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Sep 17, 2020

Physicists Demonstrate How to Reverse of the Arrow of Time

Posted by in category: physics

Circa 2017

One of the more curious challenges in physics is to understand the nature of time. At the microscopic level, the laws of physics are symmetric with respect to time—they work just as well whether time runs forwards or backwards. But at the macroscopic level, processes all have a preferred direction. The great physicist Arthur Eddington called this the “arrow of time.”

Just why this arrow points in one direction but not the other is one of the great scientific puzzles. The standard answer is that the arrow of time follows from the Second Law of Thermodynamics—that disorder, or entropy, always increases in a closed system.

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Sep 17, 2020

Spacetime May Be A Slippery Fluid

Posted by in category: physics

Circa 2014

Physicists seek new insights into the nature of gravity.

Sep 17, 2020

Looking Back on The First-Ever Photo of Quantum Entanglement

Posted by in categories: computing, particle physics, quantum physics


This stunning image captured last year by physicists at the University of Glasgow in Scotland is the first-ever photo of quantum entanglement — a phenomenon so strange, physicist Albert Einstein famously described it as ‘spooky action at a distance’.

It might not look like much, but just stop and think about it for a second: this fuzzy grey image was the first time we’d seen the particle interaction that underpins the strange science of quantum mechanics and forms the basis of quantum computing.

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Sep 17, 2020

When quantum physics met psychiatry

Posted by in category: quantum physics

Carl Jung and Wolfgang Pauli bounced ideas off each other, Paul Halpern’s book shows.

Sep 17, 2020

Quantum mechanics in the brain

Posted by in categories: computing, neuroscience, quantum physics

Does the enormous computing power of neurons mean consciousness can be explained within a purely neurobiological framework, or is there scope for quantum computation in the brain?

Sep 17, 2020

Plants ‘seen doing quantum physics’

Posted by in category: quantum physics

Researchers pin down the contentious notion that ideas from the strange world of quantum mechanics underpin plants’ skill at harvesting sunlight.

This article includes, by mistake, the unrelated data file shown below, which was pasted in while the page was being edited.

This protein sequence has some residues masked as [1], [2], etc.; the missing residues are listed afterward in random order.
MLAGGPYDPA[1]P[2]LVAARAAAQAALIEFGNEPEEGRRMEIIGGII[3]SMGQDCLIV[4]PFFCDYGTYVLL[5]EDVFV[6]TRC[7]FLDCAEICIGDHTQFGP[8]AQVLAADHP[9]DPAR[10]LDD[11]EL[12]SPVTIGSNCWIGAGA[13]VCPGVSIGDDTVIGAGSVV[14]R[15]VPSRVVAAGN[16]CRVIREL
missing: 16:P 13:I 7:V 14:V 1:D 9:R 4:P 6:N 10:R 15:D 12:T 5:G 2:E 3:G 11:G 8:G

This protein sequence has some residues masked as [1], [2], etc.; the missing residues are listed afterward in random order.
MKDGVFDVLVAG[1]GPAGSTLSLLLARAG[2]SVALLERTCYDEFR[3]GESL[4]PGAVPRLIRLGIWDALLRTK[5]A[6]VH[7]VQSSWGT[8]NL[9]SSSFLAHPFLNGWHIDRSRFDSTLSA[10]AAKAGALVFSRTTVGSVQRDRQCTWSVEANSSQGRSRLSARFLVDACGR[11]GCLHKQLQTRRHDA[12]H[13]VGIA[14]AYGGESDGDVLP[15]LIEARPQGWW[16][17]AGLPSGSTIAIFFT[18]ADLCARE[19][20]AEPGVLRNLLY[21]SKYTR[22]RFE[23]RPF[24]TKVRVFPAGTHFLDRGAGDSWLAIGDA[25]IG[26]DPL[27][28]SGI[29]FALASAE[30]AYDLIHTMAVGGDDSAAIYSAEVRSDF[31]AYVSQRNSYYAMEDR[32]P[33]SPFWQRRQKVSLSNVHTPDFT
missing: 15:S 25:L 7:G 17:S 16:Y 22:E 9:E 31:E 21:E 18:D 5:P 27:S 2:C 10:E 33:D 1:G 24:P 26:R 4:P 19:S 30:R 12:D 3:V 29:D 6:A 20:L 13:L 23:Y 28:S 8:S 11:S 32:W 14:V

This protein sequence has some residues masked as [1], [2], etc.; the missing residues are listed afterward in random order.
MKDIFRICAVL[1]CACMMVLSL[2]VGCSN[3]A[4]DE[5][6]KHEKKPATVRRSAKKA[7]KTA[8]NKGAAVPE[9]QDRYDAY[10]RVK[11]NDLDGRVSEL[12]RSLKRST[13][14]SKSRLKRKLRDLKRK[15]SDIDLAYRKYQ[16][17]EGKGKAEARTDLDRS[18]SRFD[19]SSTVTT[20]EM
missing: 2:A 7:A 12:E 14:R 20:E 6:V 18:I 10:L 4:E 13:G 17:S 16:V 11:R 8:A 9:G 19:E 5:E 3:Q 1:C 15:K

Sep 17, 2020

Are Plants Quantum?

Posted by in category: quantum physics

A long-standing debate over just how “quantum” photosynthesis is may finally be coming to an end.

Sep 17, 2020

Planet Earth Report –“The Age of Pandemics to MEGA Thruster Taps into Fabric of the Universe”

Posted by in categories: biotech/medical, space travel

“Planet Earth Report” provides descriptive links to headline news by leading science journalists about the extraordinary discoveries, technology, people, and events changing our knowledge of Planet Earth and the future of the human species.

The Universe Might Be Too Thin, Scientists may have found a new crack in our understanding of the universe, reports The Atlantic and Quanta. The cosmos is starting to look a bit weird. For a few years now, cosmologists have been troubled by a discrepancy in how fast the universe is expanding. They know how fast it should be going, based on ancient light from the early universe, but apparently the modern universe has picked up too much speed—a clue that scientists might have overlooked one of the universe’s fundamental ingredients, or some aspect of how those ingredients stir together.

Sep 17, 2020

The Army wants to build a brand new exoskeleton to help soldiers ruck faster and harder

Posted by in categories: cyborgs, robotics/AI

The Army is formally moving ahead with the development and fielding of a powered exoskeleton to help soldiers move faster and carry more while reducing overall fatigue after years of experimentation and testing.

Officials with Army Futures Command are currently in the process of drafting formal requirements for an infantry exoskeleton ahead of a defense industry day sometime in November, said Ted Maciuba, deputy director of the robotic requirements division for Army Futures Command.

Breaking Defense first reported news of the fresh exoskeleton effort.

Sep 17, 2020

Scientists: We Could Build Mars Shelters Out of Insect Polymers and Martian Soil

Posted by in categories: 3D printing, space

Like Concrete

In simpler terms: the resulting material “feels like concrete but much lighter,” Fernandez told CNN. “Very light rock.”

“We have a route to… manufacturing buildings to tools from 3D printing to mold casting with just one single material,” he added.